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Keeping Up With the Changes: Julie Gunnels

3/26/2016


Originally published on Magnolia Banner News
Written by Deena Hardin

Julie Gunnels is an Emerson native and graduate of Emerson High School. Her husband is a welder and machinist at Red Dog Oil Tools, Inc., and they have three children in the Emerson schools. She is a 1997 graduate of Southern Arkansas University's nursing program and has been at work at Magnolia Regional Medical Center ever since.

"I've been in the ER for the past 15 years," Gunnels said. "I've been the director since 2002." Since Gunnels began her work at the old Magnolia Hospital, she has seen a multitude of changes. 

"Things are a lot different. We used to do paper charting, and now everything's electronic. When we first went to electronic, it was very stressful. Some people are not computer savvy, but it didn't take us long. We adjusted pretty well, all of us did," she said. "Usually we have changes every few months with the computer, but everybody catches on. Now, if our computers go down we have to go back to paper. I can't write as fast as I can type now!"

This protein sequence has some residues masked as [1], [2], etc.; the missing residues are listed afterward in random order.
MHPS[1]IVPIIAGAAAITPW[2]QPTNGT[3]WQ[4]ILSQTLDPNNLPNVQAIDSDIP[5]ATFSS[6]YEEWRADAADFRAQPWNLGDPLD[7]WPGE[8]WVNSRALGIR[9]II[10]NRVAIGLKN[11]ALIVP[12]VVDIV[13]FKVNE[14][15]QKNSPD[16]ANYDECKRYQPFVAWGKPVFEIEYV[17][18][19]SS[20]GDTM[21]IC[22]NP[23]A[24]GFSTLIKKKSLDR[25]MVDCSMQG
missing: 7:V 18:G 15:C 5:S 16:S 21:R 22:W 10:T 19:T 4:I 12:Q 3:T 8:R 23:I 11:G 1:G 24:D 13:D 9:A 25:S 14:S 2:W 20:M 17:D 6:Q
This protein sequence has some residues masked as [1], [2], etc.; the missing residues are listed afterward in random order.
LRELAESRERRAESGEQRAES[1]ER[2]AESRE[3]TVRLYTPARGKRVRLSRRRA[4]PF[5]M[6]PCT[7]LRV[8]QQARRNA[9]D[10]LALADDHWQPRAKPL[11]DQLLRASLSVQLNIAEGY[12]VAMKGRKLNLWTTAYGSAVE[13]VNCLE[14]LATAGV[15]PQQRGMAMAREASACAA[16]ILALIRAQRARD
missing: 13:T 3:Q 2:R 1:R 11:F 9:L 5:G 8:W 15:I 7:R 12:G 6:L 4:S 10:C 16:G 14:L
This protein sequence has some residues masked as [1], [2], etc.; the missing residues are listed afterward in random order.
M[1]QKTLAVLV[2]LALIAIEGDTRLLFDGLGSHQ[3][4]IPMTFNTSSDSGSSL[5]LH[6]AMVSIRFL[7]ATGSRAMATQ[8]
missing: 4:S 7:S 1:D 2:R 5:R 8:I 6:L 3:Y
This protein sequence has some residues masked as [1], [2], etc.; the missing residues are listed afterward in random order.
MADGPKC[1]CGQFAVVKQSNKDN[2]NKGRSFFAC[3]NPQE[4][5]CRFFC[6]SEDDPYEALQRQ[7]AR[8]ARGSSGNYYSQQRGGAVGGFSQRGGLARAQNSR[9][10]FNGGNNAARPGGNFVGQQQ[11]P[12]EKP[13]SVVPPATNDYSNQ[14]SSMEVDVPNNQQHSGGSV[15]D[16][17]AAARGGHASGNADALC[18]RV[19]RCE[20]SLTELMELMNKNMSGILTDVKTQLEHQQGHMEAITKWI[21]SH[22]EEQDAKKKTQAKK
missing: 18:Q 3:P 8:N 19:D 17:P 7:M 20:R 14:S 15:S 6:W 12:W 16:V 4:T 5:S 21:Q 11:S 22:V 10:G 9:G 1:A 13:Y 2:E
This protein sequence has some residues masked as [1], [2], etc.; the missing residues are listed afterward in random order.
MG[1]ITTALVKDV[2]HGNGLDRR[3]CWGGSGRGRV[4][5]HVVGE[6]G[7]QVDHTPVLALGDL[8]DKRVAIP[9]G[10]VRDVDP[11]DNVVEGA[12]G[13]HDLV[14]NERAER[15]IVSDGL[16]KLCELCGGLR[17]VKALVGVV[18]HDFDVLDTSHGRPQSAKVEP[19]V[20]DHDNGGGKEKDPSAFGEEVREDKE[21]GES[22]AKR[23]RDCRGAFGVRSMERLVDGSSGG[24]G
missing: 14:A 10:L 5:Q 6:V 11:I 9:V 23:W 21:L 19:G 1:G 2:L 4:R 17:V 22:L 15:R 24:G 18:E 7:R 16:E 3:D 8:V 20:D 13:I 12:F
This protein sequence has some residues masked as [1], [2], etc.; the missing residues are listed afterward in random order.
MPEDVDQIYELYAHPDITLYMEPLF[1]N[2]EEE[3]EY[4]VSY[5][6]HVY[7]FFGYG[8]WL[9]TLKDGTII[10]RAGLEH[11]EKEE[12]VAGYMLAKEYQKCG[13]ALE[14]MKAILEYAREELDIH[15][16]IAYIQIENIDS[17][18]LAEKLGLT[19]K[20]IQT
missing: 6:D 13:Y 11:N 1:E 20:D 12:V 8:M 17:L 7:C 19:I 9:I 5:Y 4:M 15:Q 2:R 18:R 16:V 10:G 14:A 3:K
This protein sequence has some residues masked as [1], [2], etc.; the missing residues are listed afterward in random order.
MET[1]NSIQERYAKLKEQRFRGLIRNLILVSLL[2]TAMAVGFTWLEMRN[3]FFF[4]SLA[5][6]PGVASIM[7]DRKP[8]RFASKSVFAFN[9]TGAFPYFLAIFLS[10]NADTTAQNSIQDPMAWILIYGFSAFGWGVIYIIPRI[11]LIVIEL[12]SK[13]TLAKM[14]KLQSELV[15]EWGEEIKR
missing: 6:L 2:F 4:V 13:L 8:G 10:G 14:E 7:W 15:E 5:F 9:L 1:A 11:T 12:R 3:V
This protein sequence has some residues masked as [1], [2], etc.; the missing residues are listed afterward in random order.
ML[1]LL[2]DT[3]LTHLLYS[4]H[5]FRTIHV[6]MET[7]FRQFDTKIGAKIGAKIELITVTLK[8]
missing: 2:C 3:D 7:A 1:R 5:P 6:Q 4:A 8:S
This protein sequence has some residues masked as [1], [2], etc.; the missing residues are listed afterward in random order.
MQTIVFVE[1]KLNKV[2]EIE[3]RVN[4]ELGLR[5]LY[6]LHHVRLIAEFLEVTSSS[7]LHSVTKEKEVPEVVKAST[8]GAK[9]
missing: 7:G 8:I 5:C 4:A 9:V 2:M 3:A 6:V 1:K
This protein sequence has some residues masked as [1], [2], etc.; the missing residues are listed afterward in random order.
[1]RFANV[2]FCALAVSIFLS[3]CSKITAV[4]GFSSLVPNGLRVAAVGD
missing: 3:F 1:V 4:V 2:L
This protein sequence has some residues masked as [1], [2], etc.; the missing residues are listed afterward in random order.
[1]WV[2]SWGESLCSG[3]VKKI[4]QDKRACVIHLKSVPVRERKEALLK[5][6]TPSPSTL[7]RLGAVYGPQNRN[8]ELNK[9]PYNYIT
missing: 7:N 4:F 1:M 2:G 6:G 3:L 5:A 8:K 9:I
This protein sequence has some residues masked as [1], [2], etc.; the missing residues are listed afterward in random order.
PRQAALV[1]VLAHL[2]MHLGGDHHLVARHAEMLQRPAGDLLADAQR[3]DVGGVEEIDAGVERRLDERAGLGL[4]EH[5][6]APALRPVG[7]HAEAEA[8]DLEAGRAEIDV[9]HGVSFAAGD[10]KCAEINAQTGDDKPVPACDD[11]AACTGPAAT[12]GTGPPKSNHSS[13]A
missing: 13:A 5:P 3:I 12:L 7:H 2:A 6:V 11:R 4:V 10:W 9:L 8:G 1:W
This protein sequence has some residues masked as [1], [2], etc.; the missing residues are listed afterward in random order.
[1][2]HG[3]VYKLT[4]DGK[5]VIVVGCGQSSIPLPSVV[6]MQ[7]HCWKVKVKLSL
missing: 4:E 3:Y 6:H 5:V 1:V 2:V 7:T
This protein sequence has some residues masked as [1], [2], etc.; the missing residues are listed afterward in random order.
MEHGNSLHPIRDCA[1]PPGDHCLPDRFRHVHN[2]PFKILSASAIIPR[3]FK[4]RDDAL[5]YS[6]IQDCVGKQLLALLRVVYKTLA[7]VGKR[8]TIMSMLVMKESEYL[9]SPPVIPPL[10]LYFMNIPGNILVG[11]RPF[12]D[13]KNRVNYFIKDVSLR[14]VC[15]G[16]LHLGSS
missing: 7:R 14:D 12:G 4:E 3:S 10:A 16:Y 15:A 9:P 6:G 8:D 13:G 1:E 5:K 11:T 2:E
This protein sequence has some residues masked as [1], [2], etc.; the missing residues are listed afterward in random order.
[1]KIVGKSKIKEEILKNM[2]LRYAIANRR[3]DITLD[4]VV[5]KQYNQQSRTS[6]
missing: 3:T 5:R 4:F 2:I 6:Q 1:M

Orders for medications aren't handled in the same way these days either. A Pyxis MedStation dispenses meds after patients register and orders are entered by an authorized person on a computer. "Keeps count, so we're not sitting there counting pills like we used to. Less room for human error," Gunnels said. 

"Our physicians group is staffed through Emergency Staffing Solutions, which is pretty widespread across the southern portion of the United States. They have hospitals they staff in Texas," she said. "All of our physicians here are ER physicians. We have Dr. Damon Edwards — he's the medical director for the ER. The other main physician that we have who usually works Thursday through Monday is Dr. Scott Brown. Our other physicians come from Texarkana or other places through the staffing agency. They fill in for the others if they're on vacation or there's a shift available."